From Soil to City

The Good Fest Mini Conference

This year’s conference focuses on How Foods and Farms Nourish: from the ways soil health affects our body to cooking techniques that enhance a food’s nutrition.

The Good Fest Mini Conference is ideal for anyone who is interested in building a deeper connection with food. The workshops are designed in a way to encourage group discussion and to create a space that is informal and fun for participants to meet other like-minded people. We select topics we believe are necessary and unique to our food system and are concepts that inspire the work at Local Roots NYC for the upcoming year.

Attendees include all interested in a deeper relationship with food – from eaters, CSA members, home chefs, food producers, farmers, gardeners, chefs, nutritionists, and more.

Reserve your ticket here.


Opening Panel Discussion
Panelists – Trash Is For Tossers, League of Kitchens, Taproot Farm, Chalk Point Kitchen, La Moringa
Facilitator – Ora Wise,
Harvest + Revel
Explore different viewpoints of our food system of How Foods and Farms Nourish. Each panelists will be given time to discuss how our conference theme plays a part in their life and community. We will then break into groups based on the different themes brought up by our panelists, and share what resonated to us.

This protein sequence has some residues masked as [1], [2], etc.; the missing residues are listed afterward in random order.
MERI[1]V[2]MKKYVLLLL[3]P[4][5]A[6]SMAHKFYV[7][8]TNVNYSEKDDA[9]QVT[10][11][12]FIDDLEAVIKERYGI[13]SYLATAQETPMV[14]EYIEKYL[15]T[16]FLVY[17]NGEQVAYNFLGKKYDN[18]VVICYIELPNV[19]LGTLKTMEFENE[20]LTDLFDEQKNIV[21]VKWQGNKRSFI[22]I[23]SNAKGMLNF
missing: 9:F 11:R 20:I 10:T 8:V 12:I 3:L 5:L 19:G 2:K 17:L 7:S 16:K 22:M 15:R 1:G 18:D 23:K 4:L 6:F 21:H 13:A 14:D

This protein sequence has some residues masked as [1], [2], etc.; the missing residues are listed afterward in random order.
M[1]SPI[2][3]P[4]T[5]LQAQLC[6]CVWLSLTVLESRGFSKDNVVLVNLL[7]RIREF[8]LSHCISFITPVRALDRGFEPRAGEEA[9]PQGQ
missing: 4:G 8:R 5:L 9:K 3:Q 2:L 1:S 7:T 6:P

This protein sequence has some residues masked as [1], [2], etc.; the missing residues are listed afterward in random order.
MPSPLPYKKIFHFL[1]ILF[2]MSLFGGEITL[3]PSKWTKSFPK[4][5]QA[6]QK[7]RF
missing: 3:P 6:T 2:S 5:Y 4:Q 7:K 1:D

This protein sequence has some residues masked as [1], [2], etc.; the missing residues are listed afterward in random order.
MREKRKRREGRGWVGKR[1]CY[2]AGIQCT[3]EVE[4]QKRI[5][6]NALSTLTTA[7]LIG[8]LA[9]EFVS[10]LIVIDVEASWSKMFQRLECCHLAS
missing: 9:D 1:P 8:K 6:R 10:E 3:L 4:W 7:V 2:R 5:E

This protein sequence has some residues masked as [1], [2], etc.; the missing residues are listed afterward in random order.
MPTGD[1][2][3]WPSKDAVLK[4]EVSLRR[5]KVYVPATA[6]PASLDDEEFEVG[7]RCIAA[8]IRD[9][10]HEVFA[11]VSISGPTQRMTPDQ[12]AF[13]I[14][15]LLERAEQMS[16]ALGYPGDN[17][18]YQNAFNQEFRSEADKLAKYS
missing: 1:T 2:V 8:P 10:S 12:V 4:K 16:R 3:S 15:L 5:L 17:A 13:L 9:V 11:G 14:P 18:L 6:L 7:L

Farm Inspired Dance Quick Session!
Mikey Azzara, founder of Zone 7

Farming involves a lot of repetitive movement, and the work needs to be accomplished smoothly and efficiently. Mikey will lead the group in learning key farming movements used on local farms. We will break up into groups and make these movements your own.

Soil Health and Body Health
Farmer Zach Wolf

Explore techniques farmers implement to provide you with food at its peak nutrition and learn how foods and farms can have an impact on your body, mind, and spirit.The Interplay of Food, our Digestion and How We Eat in Living a Healthy Life: a Collaboration of a Chef and a Doctor